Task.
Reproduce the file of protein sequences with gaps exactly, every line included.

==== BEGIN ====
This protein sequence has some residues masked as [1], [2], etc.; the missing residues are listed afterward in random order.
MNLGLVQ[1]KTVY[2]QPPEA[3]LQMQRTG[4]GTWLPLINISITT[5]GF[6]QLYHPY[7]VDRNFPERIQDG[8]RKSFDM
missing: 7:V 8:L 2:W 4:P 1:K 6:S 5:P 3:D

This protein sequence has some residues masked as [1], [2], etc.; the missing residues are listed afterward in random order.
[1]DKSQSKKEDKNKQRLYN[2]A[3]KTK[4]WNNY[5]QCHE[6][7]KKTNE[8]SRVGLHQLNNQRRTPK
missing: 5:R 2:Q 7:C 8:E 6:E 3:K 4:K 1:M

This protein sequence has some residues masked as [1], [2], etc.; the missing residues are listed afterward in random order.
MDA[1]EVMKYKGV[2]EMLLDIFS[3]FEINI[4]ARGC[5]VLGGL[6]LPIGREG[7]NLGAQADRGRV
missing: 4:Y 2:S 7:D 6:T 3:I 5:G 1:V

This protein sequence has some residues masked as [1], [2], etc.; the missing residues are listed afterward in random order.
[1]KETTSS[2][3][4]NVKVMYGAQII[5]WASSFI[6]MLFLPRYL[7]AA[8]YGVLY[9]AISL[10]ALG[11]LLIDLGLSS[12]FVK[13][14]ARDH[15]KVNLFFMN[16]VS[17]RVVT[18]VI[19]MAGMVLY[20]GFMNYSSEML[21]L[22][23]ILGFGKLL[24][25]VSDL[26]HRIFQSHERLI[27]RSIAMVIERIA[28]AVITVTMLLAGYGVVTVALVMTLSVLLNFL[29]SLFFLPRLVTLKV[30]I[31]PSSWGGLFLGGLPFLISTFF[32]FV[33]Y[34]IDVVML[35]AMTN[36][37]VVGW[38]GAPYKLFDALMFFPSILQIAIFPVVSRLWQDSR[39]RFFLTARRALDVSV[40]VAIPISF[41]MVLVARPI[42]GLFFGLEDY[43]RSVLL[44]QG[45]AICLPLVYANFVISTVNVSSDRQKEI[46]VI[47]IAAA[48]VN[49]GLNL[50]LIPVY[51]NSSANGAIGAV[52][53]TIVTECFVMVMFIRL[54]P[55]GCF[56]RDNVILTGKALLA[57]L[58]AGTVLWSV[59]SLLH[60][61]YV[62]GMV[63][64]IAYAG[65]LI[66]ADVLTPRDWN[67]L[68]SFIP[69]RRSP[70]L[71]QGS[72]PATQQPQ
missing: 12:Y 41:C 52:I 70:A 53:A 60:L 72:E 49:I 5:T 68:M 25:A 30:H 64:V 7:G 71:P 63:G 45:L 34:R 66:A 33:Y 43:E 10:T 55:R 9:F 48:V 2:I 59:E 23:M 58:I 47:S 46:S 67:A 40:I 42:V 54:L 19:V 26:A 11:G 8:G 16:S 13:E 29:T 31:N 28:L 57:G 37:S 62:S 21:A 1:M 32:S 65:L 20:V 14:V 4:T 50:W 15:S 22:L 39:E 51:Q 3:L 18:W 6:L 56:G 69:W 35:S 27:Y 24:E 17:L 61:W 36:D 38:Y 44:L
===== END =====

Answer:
This protein sequence has some residues masked as [1], [2], etc.; the missing residues are listed afterward in random order.
MNLGLVQ[1]KTVY[2]QPPEA[3]LQMQRTG[4]GTWLPLINISITT[5]GF[6]QLYHPY[7]VDRNFPERIQDG[8]RKSFDM
missing: 7:V 8:L 2:W 4:P 1:K 6:S 5:P 3:D

This protein sequence has some residues masked as [1], [2], etc.; the missing residues are listed afterward in random order.
[1]DKSQSKKEDKNKQRLYN[2]A[3]KTK[4]WNNY[5]QCHE[6][7]KKTNE[8]SRVGLHQLNNQRRTPK
missing: 5:R 2:Q 7:C 8:E 6:E 3:K 4:K 1:M

This protein sequence has some residues masked as [1], [2], etc.; the missing residues are listed afterward in random order.
MDA[1]EVMKYKGV[2]EMLLDIFS[3]FEINI[4]ARGC[5]VLGGL[6]LPIGREG[7]NLGAQADRGRV
missing: 4:Y 2:S 7:D 6:T 3:I 5:G 1:V

This protein sequence has some residues masked as [1], [2], etc.; the missing residues are listed afterward in random order.
[1]KETTSS[2][3][4]NVKVMYGAQII[5]WASSFI[6]MLFLPRYL[7]AA[8]YGVLY[9]AISL[10]ALG[11]LLIDLGLSS[12]FVK[13][14]ARDH[15]KVNLFFMN[16]VS[17]RVVT[18]VI[19]MAGMVLY[20]GFMNYSSEML[21]L[22][23]ILGFGKLL[24][25]VSDL[26]HRIFQSHERLI[27]RSIAMVIERIA[28]AVITVTMLLAGYGVVTVALVMTLSVLLNFL[29]SLFFLPRLVTLKV[30]I[31]PSSWGGLFLGGLPFLISTFF[32]FV[33]Y[34]IDVVML[35]AMTN[36][37]VVGW[38]GAPYKLFDALMFFPSILQIAIFPVVSRLWQDSR[39]RFFLTARRALDVSV[40]VAIPISF[41]MVLVARPI[42]GLFFGLEDY[43]RSVLL[44]QG[45]AICLPLVYANFVISTVNVSSDRQKEI[46]VI[47]IAAA[48]VN[49]GLNL[50]LIPVY[51]NSSANGAIGAV[52][53]TIVTECFVMVMFIRL[54]P[55]GCF[56]RDNVILTGKALLA[57]L[58]AGTVLWSV[59]SLLH[60][61]YV[62]GMV[63][64]IAYAG[65]LI[66]ADVLTPRDWN[67]L[68]SFIP[69]RRSP[70]L[71]QGS[72]PATQQPQ
missing: 12:Y 41:C 52:I 70:A 53:A 60:L 72:E 49:I 5:T 68:M 25:A 30:H 64:V 7:G 71:P 63:G 45:L 34:R 66:A 33:Y 43:E 10:T 55:R 9:F 48:V 2:I 59:E 23:M 58:I 47:S 46:S 67:A 40:I 42:V 54:L 19:V 26:A 11:G 8:G 16:S 13:E 29:T 31:N 28:L 57:G 37:S 62:S 21:A 1:M 32:S 65:L 20:V 14:V 4:T 50:W 15:S 22:L 39:E 51:Q 3:L 18:W 6:L 56:G 69:W 35:S 27:Y 24:E 17:L 61:W 36:D 38:Y 44:L